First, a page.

Former President Barack Obama and 20-time Grammy-winning singer-songwriter Bruce Springsteen talk about race, politics, Springsteen's relationship with bandmate Clarence Clemons, and more, in an interview for "CBS Sunday Morning" and "CBS Mornings," to be broadcast in two parts, on Sunday, October 24 and Monday, October 25, on CBS, as well as streamed on Paramount+.
A preview will be broadcast on "CBS Mornings" on Friday, October 22.
CBS News senior culture and senior national correspondent Anthony Mason sat down with the two men at Springsteen's New Jersey farm, for a wide-ranging discussion about their lives, as well as the podcast they did together and their new book of the same name, "Renegades: Born in the USA."
"What I do on any given evening, when I'm doing my job well, is I create a space of common values and shared narrative," Springsteen told Mason. "For three hours, we create that place. It exists somewhere."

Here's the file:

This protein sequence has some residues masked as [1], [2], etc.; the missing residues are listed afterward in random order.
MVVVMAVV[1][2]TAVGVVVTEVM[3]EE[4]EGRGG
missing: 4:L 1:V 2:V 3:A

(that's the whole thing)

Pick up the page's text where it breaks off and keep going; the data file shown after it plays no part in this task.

"And that power of storytelling is, you know, at its best, what good politics does well, right?" Mr. Obama added. "It says, 'Here's who we are. Here's a common story we share.'"
Together, the two men talk about being outsiders in their respective fields and the influence their fathers had on them. They also discuss Springsteen's relationship with the late E Street Band saxophonist Clarence Clemons, who died in 2011, and the impact it had on concertgoers for reasons that transcended the music.
Springsteen has said in his podcasts with Mr. Obama that the most important story he ever told was about his interracial friendship with Clemons and how it played out on stage.
"Well, it was … not intellectual. It was emotional. It was the language of heart. … But it was incredibly visual, you know," Springsteen said. "And for a long period of time, you know, that was a story we told on stage, you know, which was – like I say, it was more valuable than the stories I wrote in my music, you know?"
"In an ideal world what Bruce and Clarence portrayed on stage was essentially a reconciliation, right, and … redemption that comes about," Mr. Obama said.
"That's right," Springsteen replied.
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